#BiWeek? Who Knew?

So, earlier this week Miriam emailed me saying that she had no idea that it was #BiWeek. Neither did I. As the resident bisexual at Lacroix Ramos, I was a tad embarrassed that I was clueless about it. It has apparently been around since 1999, which is ironically the year that I realized admitted that I was bisexual. Miriam asked me to write a quick blog post for Bisexual Awareness Week which runs from September 23-30, 2018. I immediately said yes, despite my initial ignorance of the event.

Why is Bisexual Awareness Week important?

First and foremost, it is needed to raise awareness of not only the existence of bisexuality and bisexual people, but also the truth about what it means to be bi. If society could see us for who we really are, we could put to rest the ridiculous stereotypes that make both gay and straight folks uncomfortable around us.

I’ll list a few of those stereotypes here, but please head over to the GLAAD website and check out their more detailed discussion dispelling the myths about bi people.

  1. Bisexual people are greedy and can’t be monogamous. – Trust me, I’ve been ghosted soooo many times after disclosing my sexuality to a date because of this one. It is the furthest thing from true but this is what people believe.
  2. Bisexuals are actually gay people that are just saying they are bi because they are afraid for the world to know that they are actually gay. Nope. We actually are attracted to both men and women and see beyond the sex/gender of a person when looking for love.
  3. Being in a same-sex relationship means that you are gay or in a hetero relationship means that you are straight. This is the complete erasure of our identity. One of the hardest parts about being in a so called “straight” relationship was that I didn’t feel seen. Not by my partner, nor by the world. It’s the reason that I basically had to come out all over again in my 30s after that relationship ended. I didn’t want anyone but him when the relationship was good. I just wanted to be able to continue to be myself.
  4. Bisexuality is a choice. Who would choose to be thrown in the cracks between gay and straight? I wouldn’t. It makes dating harder than it is already. Friendships are questioned. Your integrity and loyalty are questioned. It’s not a fun position to be in.

So, what does any of this have to do with immigration law?

It is through a lens of these stereotypes that adjudicators and lawmakers view bisexual immigrants seeking refuge from persecution because of their sexuality. One client once said that he was told by an officer in an interview that he could avoid persecution if he only dates women so as to appear straight.

You can get asylum on 1 of 5 grounds: race, religion, ethnicity, national origin, or membership in a particular social group. Persecution on the basis of sexuality has to fall under particular social group (although arguably it could also be considered a political opinion). The definition of “particular social group” is summed up as a group of people who share an “immutable characteristic.” An “immutable characteristic” is defined as something that cannot be changed or is “so fundamental to the identity or conscience of” a person that they should not be forced to change it. Matter of Acosta, 19 I&N Dec. 211.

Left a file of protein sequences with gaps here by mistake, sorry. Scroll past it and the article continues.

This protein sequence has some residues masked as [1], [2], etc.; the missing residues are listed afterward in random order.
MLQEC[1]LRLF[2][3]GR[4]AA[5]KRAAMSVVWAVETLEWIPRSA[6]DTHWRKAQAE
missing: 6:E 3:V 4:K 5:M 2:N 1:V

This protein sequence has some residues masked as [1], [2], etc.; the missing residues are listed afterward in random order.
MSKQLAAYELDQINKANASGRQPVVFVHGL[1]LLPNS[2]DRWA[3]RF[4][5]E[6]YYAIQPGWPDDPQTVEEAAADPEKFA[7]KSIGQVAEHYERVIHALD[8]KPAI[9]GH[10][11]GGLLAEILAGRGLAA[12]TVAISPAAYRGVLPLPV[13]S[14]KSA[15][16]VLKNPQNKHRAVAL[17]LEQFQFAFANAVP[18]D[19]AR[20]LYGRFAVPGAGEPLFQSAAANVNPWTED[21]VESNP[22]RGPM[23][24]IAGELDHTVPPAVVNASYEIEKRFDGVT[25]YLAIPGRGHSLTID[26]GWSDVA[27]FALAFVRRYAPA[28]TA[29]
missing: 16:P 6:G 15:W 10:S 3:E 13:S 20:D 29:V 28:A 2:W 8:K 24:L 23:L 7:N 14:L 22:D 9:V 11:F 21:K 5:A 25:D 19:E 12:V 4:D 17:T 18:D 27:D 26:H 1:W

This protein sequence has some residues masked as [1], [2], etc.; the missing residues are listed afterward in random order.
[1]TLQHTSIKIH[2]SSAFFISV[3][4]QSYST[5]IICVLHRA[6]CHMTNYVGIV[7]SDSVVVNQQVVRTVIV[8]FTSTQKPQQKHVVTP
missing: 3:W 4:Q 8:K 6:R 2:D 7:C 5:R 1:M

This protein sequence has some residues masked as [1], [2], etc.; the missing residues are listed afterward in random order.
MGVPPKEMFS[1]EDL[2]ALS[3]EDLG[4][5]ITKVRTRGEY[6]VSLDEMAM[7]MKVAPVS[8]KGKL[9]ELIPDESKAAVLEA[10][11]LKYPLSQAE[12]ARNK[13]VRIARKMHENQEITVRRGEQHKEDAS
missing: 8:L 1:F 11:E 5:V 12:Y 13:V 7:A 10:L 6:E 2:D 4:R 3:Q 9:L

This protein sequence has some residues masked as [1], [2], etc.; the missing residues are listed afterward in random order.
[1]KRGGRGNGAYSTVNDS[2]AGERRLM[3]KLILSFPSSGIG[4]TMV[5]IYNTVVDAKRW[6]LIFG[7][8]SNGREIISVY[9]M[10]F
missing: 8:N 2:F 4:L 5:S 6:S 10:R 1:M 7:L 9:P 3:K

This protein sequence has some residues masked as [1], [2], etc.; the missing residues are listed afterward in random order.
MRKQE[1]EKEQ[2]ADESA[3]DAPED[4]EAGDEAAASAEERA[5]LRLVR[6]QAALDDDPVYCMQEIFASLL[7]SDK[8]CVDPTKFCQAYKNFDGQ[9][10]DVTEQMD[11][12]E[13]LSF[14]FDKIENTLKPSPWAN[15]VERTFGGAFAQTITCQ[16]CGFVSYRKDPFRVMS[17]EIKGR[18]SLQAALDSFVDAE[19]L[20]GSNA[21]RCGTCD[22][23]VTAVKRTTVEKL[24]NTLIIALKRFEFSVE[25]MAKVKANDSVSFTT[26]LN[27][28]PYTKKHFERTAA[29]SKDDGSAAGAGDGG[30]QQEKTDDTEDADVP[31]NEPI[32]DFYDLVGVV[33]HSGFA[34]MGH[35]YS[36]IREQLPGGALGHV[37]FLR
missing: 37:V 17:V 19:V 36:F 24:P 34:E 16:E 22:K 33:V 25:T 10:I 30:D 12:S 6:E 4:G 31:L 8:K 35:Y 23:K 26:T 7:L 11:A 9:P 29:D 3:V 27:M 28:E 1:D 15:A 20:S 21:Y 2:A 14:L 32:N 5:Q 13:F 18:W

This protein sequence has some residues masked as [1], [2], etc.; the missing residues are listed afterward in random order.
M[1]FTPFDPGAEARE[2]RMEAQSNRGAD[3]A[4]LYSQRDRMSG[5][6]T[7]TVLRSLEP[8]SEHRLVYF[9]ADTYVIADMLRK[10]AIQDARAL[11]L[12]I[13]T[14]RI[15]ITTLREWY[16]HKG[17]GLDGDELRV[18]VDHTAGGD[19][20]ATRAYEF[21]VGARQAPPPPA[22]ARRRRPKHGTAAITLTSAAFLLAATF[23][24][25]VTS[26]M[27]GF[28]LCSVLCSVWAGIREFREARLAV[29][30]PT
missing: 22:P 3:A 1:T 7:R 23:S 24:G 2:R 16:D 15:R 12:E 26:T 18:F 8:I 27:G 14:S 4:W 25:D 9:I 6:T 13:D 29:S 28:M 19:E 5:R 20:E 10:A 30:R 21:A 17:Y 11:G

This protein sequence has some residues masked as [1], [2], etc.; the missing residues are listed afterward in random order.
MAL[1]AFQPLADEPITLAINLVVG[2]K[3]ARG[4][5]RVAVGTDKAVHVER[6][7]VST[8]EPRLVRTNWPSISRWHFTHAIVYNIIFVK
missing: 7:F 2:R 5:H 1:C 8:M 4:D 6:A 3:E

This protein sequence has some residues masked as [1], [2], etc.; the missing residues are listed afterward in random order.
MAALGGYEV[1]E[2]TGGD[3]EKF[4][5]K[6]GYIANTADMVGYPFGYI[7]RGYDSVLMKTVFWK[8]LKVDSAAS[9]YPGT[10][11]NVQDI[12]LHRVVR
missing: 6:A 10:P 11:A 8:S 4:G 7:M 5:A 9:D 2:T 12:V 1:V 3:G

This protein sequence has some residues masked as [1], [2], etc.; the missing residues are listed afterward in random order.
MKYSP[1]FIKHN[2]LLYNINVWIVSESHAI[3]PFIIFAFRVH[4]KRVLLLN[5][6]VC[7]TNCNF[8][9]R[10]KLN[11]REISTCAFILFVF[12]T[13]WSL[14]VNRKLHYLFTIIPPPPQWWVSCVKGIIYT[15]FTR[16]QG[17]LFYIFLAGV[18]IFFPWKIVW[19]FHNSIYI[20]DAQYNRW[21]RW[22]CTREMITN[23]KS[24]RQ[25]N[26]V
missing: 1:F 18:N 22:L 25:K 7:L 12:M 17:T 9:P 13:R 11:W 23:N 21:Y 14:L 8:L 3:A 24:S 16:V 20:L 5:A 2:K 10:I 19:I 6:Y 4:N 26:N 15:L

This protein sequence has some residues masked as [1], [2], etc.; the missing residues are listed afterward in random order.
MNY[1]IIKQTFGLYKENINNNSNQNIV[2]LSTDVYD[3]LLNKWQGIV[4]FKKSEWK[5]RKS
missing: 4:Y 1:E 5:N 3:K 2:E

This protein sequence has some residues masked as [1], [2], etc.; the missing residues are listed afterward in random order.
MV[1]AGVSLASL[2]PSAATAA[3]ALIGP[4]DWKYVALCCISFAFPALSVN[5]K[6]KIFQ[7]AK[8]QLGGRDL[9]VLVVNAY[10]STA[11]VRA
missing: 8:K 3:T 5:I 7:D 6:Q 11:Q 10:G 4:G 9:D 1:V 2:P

So, what does that mean for the asylee I talked about above? It means that this officer believes that because he is bisexual his sexuality is mutable. A bisexual person could simply operate as a straight person and therefore avoid persecution. And if it is mutable, it must also not be fundamental. I mean bisexuals like men and women so they just need to make sure that they don’t fall in love with someone of the same sex and are only attracted to the opposite sex. This means either that bisexuality is not so important to one’s identity that it should not be forced to change. So, just… change????

This likely derives from the stereotype that bisexuals are no longer bisexual when they are in a hetero relationship. I mean a bisexual is just hetero+ right? Also, the widespread idea that bisexuality is a choice one makes and therefore can be changed (muted) has likely also misinformed this adjudicator’s view.**

It is 2018 and us lawyers still have to worry about explaining to adjudicators WHY a person’s sexuality shouldn’t be forced to chance in exchange for safety from persecution. #BiWeek is needed to raise awareness about the reality of bisexuality. It’s not a choice, nor is it changeable. It is a deeply imbedded identity.

The law reacts to the changing views of society. #BiWeek can help bring the awareness to society to knock down that first domino in the chain of events leading a better understanding and respect for bi folks. Society can then #LevelUp.

Thanks for reading our blog! Follow us on all of our social media to stay informed about the changing immigration laws. If you need help with your immigration case, call us at (914) 719-7570 and make an appointment with an honest, skilled, and compassionate attorney in our office. If you need help finding a great immigration attorney, email us (inquiry@lacroixramos.com) for a free guide on how what to look for when choosing an immigration attorney.

** What’s funny is, that same argument can be used against differing religions. Every religion that I have studied or practiced (there have been many) requires making a CHOICE to be of that particular faith. It’s like saying well if your Christian, you can be Jewish if you just let go of that Christ thing. Just a hop, skip, and jump away from abolishing their right to religious freedom under the first amendment. Who am I kidding, other than a smidge of due process, you don’t have civil rights in immigration law – you know because of national security? Guess that freedom of religion thing isn’t real fundamental to our constitution, American identity, or the very core reason our country exists. Na, couldn’t be that. Could it?